Switching off Jeremy Kyle was probably as decisive a statement as anything I had managed thus far. More to the point, it was a tacit recognition that his sanctimonious custodianship of this toxic cockpit of raw emotion was not where I wanted to be.
But I’m thankful – truly I am – for Mr Kyle’s show in one respect. It defined one end of the scale. Rock bottom. Absolute zero. Nobody will ever make a television programme worse than this. But how do you leave rock bottom? How do you climb back into the light? When apathy has, for months, been in the ascendant, how do you break its malign grip?
Lewis Wolpert, emeritus professor of biology at University College London, wrote one of the best tracts on depression I know. Malignant sadness: the anatomy of depression, published in 1999, talks in depth about the complex emotional landscape of depression. Perhaps the defining leitmotif of his book is the sense of shame, the sense that somehow one is weak, lacking in some vital component of one’s psyche. And he lays bare the shame when he talks of his grief at his wife’s death going on to say that depression was worse.
Let me say immediately that my depression was nowhere near that of his malignant sadness. I call it depression because, on self-diagnosis, it met the clinical criteria with a MADRS of 19 and a Ham-D score of 14. Depression is a range of depth, from mild apathy and anhedonia through to an all-consuming sense of worthlessness. I was very much in the shallows of depression rather than its black depths, where the wild things are. But it gave me a glimpse of what kind of place that was, and where that whirlpool of my darkest imaginings could take me.
There are of course different ways of looking at things. And I won’t insult your intelligence with the trite glass-half-full-half-empty metaphor. But the way in which we recognise depression has significant bearing on how we choose to address it. If we ascribe greater intensity to our experience than is the case, we medicalise the experience immediately – it calls for drugs. If on the other hand we play down what our bodies are telling us, we may underestimate its consequences.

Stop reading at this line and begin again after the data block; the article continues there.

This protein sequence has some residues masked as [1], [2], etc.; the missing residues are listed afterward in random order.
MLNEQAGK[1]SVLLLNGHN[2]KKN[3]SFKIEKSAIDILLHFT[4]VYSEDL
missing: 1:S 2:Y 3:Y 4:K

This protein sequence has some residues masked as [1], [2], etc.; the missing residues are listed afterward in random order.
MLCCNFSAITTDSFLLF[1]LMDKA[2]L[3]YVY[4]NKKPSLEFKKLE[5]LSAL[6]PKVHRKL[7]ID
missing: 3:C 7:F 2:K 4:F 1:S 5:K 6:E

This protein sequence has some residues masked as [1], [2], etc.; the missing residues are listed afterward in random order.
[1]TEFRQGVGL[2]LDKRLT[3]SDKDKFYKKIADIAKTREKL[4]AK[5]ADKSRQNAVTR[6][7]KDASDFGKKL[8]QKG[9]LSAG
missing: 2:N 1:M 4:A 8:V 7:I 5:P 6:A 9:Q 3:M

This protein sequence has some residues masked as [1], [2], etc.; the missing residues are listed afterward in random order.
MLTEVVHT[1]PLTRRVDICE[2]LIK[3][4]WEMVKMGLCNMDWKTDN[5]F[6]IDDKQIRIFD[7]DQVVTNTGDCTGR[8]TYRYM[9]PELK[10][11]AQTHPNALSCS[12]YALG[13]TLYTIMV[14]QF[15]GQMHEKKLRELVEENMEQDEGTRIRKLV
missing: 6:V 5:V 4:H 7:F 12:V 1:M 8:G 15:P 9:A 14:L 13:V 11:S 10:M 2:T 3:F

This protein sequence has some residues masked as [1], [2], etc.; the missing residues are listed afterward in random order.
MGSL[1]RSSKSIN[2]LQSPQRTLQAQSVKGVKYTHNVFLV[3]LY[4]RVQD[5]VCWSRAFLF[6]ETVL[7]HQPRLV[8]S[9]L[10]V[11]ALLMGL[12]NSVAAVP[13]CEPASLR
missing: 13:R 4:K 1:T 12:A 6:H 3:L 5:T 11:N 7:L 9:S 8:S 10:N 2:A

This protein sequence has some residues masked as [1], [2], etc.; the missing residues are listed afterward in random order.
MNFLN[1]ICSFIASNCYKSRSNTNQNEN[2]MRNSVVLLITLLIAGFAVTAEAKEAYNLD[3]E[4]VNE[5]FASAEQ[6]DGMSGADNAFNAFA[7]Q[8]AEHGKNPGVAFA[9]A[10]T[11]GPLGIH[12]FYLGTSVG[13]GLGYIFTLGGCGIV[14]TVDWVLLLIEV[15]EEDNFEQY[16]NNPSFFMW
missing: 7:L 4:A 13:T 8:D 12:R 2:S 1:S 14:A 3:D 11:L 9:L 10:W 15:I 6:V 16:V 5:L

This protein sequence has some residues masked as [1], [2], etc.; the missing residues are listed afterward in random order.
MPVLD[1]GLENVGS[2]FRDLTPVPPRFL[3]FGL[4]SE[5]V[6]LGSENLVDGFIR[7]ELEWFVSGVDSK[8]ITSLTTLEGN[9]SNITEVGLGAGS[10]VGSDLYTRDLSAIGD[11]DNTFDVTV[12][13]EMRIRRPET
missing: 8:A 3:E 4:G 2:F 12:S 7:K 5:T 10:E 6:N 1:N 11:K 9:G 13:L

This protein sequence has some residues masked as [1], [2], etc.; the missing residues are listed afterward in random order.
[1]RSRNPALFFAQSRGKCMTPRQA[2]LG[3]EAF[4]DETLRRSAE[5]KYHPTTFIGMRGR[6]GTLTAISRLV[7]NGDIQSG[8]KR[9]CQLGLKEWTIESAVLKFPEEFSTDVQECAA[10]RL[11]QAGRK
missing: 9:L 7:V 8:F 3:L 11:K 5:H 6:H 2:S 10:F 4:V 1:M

My background is in neuropharmacology, the action of drugs on the brain. For many years I headed a team looking at neuropsychopharmacological aspects of brain function. I can even remember some of it!
I should nail my colours to the mast right here. There are plenty of people who see antidepressants as part of a grand conspiracy theory by the drug companies to sell us medicines at whatever cost. I do not see it that way. My view is much more simplistic. I see depression as a neurochemical imbalance, in the same way that diabetes is a neurohormonal imbalance. It is only our stigmatisation of the one but not the other that allows people to draw such fanciful conclusions. If we stigmatise depression and further stigmatise antidepressants, we do a great disservice to those who experience depression and struggle with the choices they make.
Don’t get me wrong. I am as critical of the pharmaceutical industry and its motivations as anyone. And that is probably a subject for another day.
So my first decision – well, second after switching off Jeremy Kyle – was to decide whether I needed medication. And you may be surprised to hear, especially after the above, that I chose not to seek medication. And that decision was taken not because of any inherent reticence over drugs but simply a desire to see what could be achieved without.
So, no drugs. Where do we go from here?
[to be continued]